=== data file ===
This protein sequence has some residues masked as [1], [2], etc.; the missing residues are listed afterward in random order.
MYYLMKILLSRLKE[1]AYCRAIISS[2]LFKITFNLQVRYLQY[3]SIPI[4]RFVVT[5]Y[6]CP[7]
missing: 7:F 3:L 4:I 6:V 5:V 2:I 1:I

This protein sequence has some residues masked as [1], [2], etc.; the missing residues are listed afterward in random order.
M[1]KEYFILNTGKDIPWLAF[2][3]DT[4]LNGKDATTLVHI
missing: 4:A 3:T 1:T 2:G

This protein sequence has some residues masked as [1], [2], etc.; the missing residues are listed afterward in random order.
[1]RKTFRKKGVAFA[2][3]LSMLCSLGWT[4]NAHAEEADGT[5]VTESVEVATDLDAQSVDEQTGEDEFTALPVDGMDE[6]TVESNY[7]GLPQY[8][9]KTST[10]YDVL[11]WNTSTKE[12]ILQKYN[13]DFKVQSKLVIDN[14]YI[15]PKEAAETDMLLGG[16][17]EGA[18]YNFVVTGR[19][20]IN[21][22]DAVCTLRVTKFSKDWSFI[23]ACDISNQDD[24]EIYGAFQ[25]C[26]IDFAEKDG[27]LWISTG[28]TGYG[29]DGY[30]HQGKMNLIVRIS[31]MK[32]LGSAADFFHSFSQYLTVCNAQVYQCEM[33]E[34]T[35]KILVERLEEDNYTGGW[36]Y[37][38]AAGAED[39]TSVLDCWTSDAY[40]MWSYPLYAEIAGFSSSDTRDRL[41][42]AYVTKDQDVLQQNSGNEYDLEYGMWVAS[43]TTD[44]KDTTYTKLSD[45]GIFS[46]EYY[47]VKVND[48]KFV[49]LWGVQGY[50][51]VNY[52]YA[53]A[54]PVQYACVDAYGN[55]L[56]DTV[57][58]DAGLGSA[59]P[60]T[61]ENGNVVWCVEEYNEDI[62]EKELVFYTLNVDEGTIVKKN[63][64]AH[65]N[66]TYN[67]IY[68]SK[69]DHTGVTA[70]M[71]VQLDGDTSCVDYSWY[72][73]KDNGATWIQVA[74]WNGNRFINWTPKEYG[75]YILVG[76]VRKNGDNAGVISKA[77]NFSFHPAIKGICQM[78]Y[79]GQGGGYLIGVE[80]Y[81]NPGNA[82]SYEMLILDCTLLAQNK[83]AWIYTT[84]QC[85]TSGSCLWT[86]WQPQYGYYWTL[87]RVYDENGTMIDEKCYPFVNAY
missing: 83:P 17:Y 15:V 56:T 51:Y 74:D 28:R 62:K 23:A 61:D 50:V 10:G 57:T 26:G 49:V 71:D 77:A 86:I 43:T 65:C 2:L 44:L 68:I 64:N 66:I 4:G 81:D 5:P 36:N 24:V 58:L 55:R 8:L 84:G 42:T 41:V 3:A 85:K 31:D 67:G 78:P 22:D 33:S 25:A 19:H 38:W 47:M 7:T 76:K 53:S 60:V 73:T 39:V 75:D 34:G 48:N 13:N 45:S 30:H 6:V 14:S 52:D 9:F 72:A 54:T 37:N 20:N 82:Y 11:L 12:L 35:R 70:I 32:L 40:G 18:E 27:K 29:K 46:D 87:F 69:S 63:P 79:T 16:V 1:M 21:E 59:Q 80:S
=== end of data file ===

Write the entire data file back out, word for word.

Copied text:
This protein sequence has some residues masked as [1], [2], etc.; the missing residues are listed afterward in random order.
MYYLMKILLSRLKE[1]AYCRAIISS[2]LFKITFNLQVRYLQY[3]SIPI[4]RFVVT[5]Y[6]CP[7]
missing: 7:F 3:L 4:I 6:V 5:V 2:I 1:I

This protein sequence has some residues masked as [1], [2], etc.; the missing residues are listed afterward in random order.
M[1]KEYFILNTGKDIPWLAF[2][3]DT[4]LNGKDATTLVHI
missing: 4:A 3:T 1:T 2:G

This protein sequence has some residues masked as [1], [2], etc.; the missing residues are listed afterward in random order.
[1]RKTFRKKGVAFA[2][3]LSMLCSLGWT[4]NAHAEEADGT[5]VTESVEVATDLDAQSVDEQTGEDEFTALPVDGMDE[6]TVESNY[7]GLPQY[8][9]KTST[10]YDVL[11]WNTSTKE[12]ILQKYN[13]DFKVQSKLVIDN[14]YI[15]PKEAAETDMLLGG[16][17]EGA[18]YNFVVTGR[19][20]IN[21][22]DAVCTLRVTKFSKDWSFI[23]ACDISNQDD[24]EIYGAFQ[25]C[26]IDFAEKDG[27]LWISTG[28]TGYG[29]DGY[30]HQGKMNLIVRIS[31]MK[32]LGSAADFFHSFSQYLTVCNAQVYQCEM[33]E[34]T[35]KILVERLEEDNYTGGW[36]Y[37][38]AAGAED[39]TSVLDCWTSDAY[40]MWSYPLYAEIAGFSSSDTRDRL[41][42]AYVTKDQDVLQQNSGNEYDLEYGMWVAS[43]TTD[44]KDTTYTKLSD[45]GIFS[46]EYY[47]VKVND[48]KFV[49]LWGVQGY[50][51]VNY[52]YA[53]A[54]PVQYACVDAYGN[55]L[56]DTV[57][58]DAGLGSA[59]P[60]T[61]ENGNVVWCVEEYNEDI[62]EKELVFYTLNVDEGTIVKKN[63][64]AH[65]N[66]TYN[67]IY[68]SK[69]DHTGVTA[70]M[71]VQLDGDTSCVDYSWY[72][73]KDNGATWIQVA[74]WNGNRFINWTPKEYG[75]YILVG[76]VRKNGDNAGVISKA[77]NFSFHPAIKGICQM[78]Y[79]GQGGGYLIGVE[80]Y[81]NPGNA[82]SYEMLILDCTLLAQNK[83]AWIYTT[84]QC[85]TSGSCLWT[86]WQPQYGYYWTL[87]RVYDENGTMIDEKCYPFVNAY
missing: 83:P 17:Y 15:V 56:T 51:Y 74:D 28:R 62:K 23:A 61:D 50:V 10:G 57:T 26:G 49:V 71:D 77:A 86:I 43:T 65:C 2:L 44:L 68:I 64:N 66:I 4:G 81:D 5:P 36:N 24:V 58:L 55:R 8:L 84:G 42:T 41:V 3:A 85:K 31:D 67:G 78:P 22:D 33:S 25:A 19:H 38:W 47:M 7:T 76:K 53:S 60:V 73:T 39:V 75:D 34:G 48:N 13:N 45:S 30:H 6:V 14:S 52:D 9:F 72:A 54:T 37:N 20:N 82:Y 11:L 12:L 35:R 70:I 32:L 40:G 18:E 27:K 29:K 46:D 87:F 69:S 63:P 79:T 16:V 1:M 21:E 59:Q 80:S